But for some of us, there have been moments when we were in despair about injustice, or afraid of what our truth was revealing to us, or ready to give up, like Dr. King had been in his moment of despair. And in those moments, we also felt a divine presence, a presence of courage and hope and strength, empowering us into transformation. This God may not have intervened to take away a difficult challenge, but rather enabled us to find wholeness and self-worth in the meeting of it.

For me, the divine presence gave me the courage to leave the church of my childhood, and leap into the unknown, to find myself as a woman, as a whole and equal person. When all around me the church was saying that women had their place, and it was not in the priesthood or the leadership, when I was hearing that women were weak and vulnerable and needed men to guide and protect them, something enabled me to reject that characterization, and claim fullness. Something I barely even had a name for—but it was a sacred power nonetheless.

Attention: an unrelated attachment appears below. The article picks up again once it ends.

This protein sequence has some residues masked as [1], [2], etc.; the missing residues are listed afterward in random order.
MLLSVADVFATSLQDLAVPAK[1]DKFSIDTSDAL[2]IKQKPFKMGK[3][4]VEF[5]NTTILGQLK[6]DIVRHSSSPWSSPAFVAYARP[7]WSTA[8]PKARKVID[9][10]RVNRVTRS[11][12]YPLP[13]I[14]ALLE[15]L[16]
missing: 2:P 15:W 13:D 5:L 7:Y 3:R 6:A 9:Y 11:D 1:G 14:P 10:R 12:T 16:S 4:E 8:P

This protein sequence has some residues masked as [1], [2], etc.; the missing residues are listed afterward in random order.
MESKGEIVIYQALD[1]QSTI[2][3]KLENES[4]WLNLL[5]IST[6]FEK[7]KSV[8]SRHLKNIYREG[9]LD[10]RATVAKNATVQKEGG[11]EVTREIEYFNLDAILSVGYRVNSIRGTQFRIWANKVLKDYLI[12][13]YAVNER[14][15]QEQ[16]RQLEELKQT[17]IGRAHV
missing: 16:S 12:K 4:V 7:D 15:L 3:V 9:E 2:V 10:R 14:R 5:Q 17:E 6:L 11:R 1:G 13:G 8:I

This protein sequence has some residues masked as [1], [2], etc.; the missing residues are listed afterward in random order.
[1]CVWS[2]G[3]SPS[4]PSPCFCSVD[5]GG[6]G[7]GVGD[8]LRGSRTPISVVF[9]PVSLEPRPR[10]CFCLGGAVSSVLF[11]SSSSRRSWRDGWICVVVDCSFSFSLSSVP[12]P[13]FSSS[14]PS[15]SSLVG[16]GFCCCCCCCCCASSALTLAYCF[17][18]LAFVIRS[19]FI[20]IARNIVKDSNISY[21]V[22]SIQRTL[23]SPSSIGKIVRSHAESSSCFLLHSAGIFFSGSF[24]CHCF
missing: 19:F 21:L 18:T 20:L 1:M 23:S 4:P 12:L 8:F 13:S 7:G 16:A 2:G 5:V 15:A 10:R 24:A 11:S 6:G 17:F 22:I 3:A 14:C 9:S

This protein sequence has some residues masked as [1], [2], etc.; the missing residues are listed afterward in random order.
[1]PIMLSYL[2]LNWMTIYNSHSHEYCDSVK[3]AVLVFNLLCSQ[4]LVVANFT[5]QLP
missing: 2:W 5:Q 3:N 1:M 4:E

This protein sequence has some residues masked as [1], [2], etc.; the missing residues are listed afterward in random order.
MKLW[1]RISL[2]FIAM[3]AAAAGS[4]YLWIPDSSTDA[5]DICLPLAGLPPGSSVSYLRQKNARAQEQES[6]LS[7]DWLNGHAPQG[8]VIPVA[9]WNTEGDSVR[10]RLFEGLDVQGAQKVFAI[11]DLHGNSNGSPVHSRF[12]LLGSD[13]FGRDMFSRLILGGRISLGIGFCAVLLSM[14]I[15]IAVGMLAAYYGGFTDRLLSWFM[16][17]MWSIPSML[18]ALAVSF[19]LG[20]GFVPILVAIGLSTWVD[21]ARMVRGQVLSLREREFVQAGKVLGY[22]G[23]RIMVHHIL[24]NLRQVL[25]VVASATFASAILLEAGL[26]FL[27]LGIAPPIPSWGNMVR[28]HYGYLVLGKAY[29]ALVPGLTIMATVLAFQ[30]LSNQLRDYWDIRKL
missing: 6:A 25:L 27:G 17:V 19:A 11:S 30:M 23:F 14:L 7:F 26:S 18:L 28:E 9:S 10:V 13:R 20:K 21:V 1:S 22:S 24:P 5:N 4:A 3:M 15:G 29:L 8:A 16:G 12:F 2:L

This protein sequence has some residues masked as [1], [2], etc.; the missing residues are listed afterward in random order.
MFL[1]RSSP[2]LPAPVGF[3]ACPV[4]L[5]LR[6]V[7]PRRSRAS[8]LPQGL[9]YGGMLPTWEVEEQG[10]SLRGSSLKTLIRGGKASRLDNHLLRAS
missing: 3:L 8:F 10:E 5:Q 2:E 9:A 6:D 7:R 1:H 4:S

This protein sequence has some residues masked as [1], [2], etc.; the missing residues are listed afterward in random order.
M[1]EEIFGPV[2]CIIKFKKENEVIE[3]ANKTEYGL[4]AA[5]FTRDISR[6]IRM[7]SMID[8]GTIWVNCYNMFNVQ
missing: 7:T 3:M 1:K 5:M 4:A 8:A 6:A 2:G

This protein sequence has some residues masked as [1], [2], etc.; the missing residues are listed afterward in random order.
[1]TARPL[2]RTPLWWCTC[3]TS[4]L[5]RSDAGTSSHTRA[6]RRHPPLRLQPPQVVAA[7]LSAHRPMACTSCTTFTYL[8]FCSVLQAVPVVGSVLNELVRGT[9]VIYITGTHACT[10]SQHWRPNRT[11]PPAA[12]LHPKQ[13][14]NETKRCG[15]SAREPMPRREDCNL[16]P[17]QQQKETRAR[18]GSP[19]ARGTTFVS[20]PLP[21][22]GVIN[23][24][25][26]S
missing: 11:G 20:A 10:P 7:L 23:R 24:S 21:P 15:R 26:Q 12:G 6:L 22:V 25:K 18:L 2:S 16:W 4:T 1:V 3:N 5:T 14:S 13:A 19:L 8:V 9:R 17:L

Photo by Rick Kimball

Photo by Rick Kimball

For me, the risk involved imagining that God might be a woman, a Goddess. That I might be created in the image of that Goddess. And even though there was nothing in the Bible that described this Goddess, yet it was still the stories of the God of justice that led me out of those old male-dominant images and into new possibilities. As Ntozake Shange put it, “I found God in myself and I loved her fiercely.”

This experience in my own life became a window to understand, at least in part, the kind of transformation the slaves had experienced. How miraculous and lonely it could be, how long the journey, and how frightening the desert. But yet, something unmistakable like a fire to guide the way. It taught me that the divine is a power beyond institutions, beyond containers, yet able to be present in our lives—especially in those moments of transformation, when “the mighty are cast down from their thrones, and the lowly are lifted up.”

I do not ask that anyone believe in the God of my own transformation. It doesn’t work like that. But I do offer it to you as an option of hope. If you are going through a hard time, if you are discouraged, if you are seeking to follow the truth of your heart, if you are sore oppressed. If you are having trouble believing in your own worth and dignity. I invite you to call on that God, and see whether there might be a presence that can help you through.